He also puts his finger on the exact moments when we lose the moral train of thought and start condemning the other side for reduction of the tradition.

    Maimonides codified the laws of slavery and stated that the law allows x, y,z- nevertheless he ended the section by stating there there are also moral universals of the “ways of the pious” and the “ways of the wise.”
    “The way of the pious and the ways of the wise is to be compassionate and to pursue justice, not to overburden or oppress a slave, and to provide them from every dish and every drink. The early sages would give their slaves from every dish on their table. They would feed their servants before sitting to their own meals… Slaves may not be maltreated of offended – the law destined them for service, not for humiliation. Do not shout at them or be angry with them, but hear them out.”

  3. I paged through the Miller book per your recommendation, and not finding anything that caught my attention, I must confess to having relegated it to book heaven or wherever old books go to rest. In my library it’s strict survival of the fittest, few exceptions allowed. I hope to benefit from your more attentive reading. My problem with the Miller book is that it looked to me like a form of intuitionism in the style of W.D. Ross. Ross simply gave a list of our obligations and left it at that. He assumed that we simply have some special faculty called Intuition for apprehending these truths, a view which is no longer at all obvious given all the new work on experimental ethics. Similar problems arise with natural law, mussar tivi, derech hasechel and all the rest of Jewish hand waving. Besides even in ostensibly simple cases like the trolley problem, most everybody loses their bearings within 2-3 hypothetical cases.(See Frances Kamm’s Mortality, Morality v.1.) So when all these rabbis say there is a morality that is prior to halacha, I agree, but I have no clear conviction what the rules and principles that constitute this morality might be other than the simple mnemonic maxims like not to steal, murder and so on. We minimally need an account why more particular moral beliefs are rational. Simply repeating that they are, is a start, but not much of an argument.

    Looking at particular cases, what is wrong with a utilitarianism that gives greater weight to ”our welfare” over those of outsiders, a sort of aneeyei ircha gone haywire? After all discounting utilities in some way or other must indeed be rational in cases of justice between generations. If the well being of those alive many centuries from now count equally to our well being, ain ledavar sof, and we all are obligated to live forever at the subsistence level. There is no clear consensus to my knowledge on exactly how to discount the future. An intermediate case are those who live far away in a different nation? The answer how to treat the world poor is far from obvious, with no clear intuitions. ((http://www.amazon.com/Living-High-Letting-Die-Innocence/dp/0195108590/ref=sr_1_1?s=books&ie=UTF8&qid=1304882116&sr=1-1) and the subsequent reviews of the book by Martha Nussbaum and many others.) OTOH, “we” but not some of our charedi coreligionists, feel that within a society, nation, country there should be no discounting in favor of one’s own group. We accept a duty of fair play, and some charedim do not. The easiest way to handle these charedi views is to argue and try to establish some form of contractualism, which would then provide arguments that utilitarianism is incorrect as such; in which case skewed utilitarianism (group egoism) would be also obviously unacceptable. In addition, going down the contractualist road seems to me the only way to give any rational account why moral principles have a priority over halacha. Just asserting the existence of an outside impartial framework of morality and leaving it at that is lame. It’s even more complicated because we do have to provide a space for halacha within this moral framework.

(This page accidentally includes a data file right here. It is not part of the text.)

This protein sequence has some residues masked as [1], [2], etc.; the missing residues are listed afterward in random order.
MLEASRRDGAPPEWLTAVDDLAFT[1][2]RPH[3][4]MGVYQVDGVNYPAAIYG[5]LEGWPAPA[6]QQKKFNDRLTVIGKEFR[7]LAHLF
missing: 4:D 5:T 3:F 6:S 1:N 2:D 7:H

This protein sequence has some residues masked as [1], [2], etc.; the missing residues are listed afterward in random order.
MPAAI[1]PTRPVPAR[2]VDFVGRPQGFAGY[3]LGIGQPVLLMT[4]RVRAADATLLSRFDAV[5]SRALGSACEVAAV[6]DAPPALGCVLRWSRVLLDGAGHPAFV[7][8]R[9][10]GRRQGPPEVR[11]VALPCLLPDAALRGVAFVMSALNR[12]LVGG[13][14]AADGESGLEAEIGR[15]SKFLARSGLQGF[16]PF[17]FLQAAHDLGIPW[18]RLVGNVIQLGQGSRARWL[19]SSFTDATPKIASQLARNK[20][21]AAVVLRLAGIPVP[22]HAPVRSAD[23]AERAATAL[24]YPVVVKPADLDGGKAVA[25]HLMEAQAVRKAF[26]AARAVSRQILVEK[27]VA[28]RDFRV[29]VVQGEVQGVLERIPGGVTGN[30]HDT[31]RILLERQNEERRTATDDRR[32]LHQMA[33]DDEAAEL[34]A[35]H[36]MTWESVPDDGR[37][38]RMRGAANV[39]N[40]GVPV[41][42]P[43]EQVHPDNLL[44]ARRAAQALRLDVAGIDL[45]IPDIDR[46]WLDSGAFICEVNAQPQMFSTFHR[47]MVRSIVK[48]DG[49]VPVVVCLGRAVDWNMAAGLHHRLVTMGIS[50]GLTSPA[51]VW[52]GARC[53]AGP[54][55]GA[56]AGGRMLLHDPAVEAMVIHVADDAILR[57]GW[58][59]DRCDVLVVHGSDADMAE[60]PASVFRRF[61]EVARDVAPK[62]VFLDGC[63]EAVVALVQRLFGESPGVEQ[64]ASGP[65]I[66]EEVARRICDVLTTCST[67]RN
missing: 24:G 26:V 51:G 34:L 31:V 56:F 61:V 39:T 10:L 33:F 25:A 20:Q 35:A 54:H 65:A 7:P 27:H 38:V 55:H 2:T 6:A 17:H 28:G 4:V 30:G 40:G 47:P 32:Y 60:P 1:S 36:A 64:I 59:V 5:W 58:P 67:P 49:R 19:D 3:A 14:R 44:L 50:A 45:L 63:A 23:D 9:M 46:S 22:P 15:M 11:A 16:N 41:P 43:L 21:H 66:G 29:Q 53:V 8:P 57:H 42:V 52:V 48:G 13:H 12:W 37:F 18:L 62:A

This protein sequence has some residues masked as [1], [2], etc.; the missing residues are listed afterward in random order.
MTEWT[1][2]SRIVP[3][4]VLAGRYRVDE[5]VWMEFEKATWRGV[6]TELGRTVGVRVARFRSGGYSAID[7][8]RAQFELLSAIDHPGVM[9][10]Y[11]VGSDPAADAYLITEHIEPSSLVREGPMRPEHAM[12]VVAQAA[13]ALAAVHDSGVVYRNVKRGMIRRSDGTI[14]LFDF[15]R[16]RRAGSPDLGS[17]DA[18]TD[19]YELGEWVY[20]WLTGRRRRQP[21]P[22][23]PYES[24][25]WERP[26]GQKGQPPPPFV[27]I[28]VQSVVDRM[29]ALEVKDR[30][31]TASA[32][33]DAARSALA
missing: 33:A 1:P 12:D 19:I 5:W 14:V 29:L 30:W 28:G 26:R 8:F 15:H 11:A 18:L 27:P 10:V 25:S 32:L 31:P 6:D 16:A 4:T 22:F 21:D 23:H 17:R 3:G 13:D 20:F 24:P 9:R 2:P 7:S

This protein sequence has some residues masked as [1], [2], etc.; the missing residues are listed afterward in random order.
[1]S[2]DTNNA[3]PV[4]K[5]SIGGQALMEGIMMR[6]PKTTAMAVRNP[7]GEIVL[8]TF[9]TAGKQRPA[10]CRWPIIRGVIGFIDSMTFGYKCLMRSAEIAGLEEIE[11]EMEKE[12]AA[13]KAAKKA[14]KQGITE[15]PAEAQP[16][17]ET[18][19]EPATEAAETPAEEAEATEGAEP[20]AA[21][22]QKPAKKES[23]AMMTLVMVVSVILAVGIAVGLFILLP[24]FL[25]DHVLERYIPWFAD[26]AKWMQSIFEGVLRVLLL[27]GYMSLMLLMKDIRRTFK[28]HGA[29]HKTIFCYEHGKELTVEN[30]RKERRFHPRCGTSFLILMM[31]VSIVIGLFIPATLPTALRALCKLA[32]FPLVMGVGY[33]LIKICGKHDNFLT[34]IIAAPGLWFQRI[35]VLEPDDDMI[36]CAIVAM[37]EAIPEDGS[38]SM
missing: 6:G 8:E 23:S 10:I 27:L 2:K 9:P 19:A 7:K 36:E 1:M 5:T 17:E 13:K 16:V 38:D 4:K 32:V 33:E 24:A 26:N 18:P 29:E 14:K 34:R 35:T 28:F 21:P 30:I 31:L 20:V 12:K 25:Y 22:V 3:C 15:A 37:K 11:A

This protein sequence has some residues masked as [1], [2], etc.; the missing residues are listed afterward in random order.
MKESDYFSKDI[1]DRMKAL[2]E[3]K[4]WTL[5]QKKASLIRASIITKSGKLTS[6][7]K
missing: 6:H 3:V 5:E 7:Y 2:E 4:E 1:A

When charedim steal from each other they don’t justify their behavior by adopting some nihilist or relativist view…e.g. who says stealing is wrong? Their problem is to feel bound to the society at large, considering that even if America is basically a just society, there is so much inequality and waste, it might be similar enough to life in some failed state or to the draft under the Czar. My hunch is that Scanlon’s version of contractualism would work best in an Orthodox context. A good summary of Scanlon’s views can be found here: http://plato.stanford.edu/entries/contractualism/

  4. I don’t have time to offer anything detailed, but here are a few points:

    First, what is the problem that Miller is trying to address, it seems there are two, that a) liberals from outside the faith committed to pluralism cannot offer a critique of those guided by a particularistic faith or b) people within the faith ought to offer the same kind of critique that everyone outside the faith does based on universals? If, a) then see below, if b), so what? As a secular liberal I care that some religion lets universals in explicitly, or through a back door of “meta halakhic concern” or ignores it altogether as long as they are not harming anyone? If you really do care then you have assumed the stance of a particular kind liberalism where the lack of universal values within a religious culture makes it unworthy of respect, and at that point you have repudiated a).

    Second, it seems that Rawls etc. already give pretty good accounts of why pluralism has limits in the realm of public reason and how public discourse is necessary in shaping our shared intuitions. In that context intuitionism is just an everyday discursive practice, not an alternative metaethical position.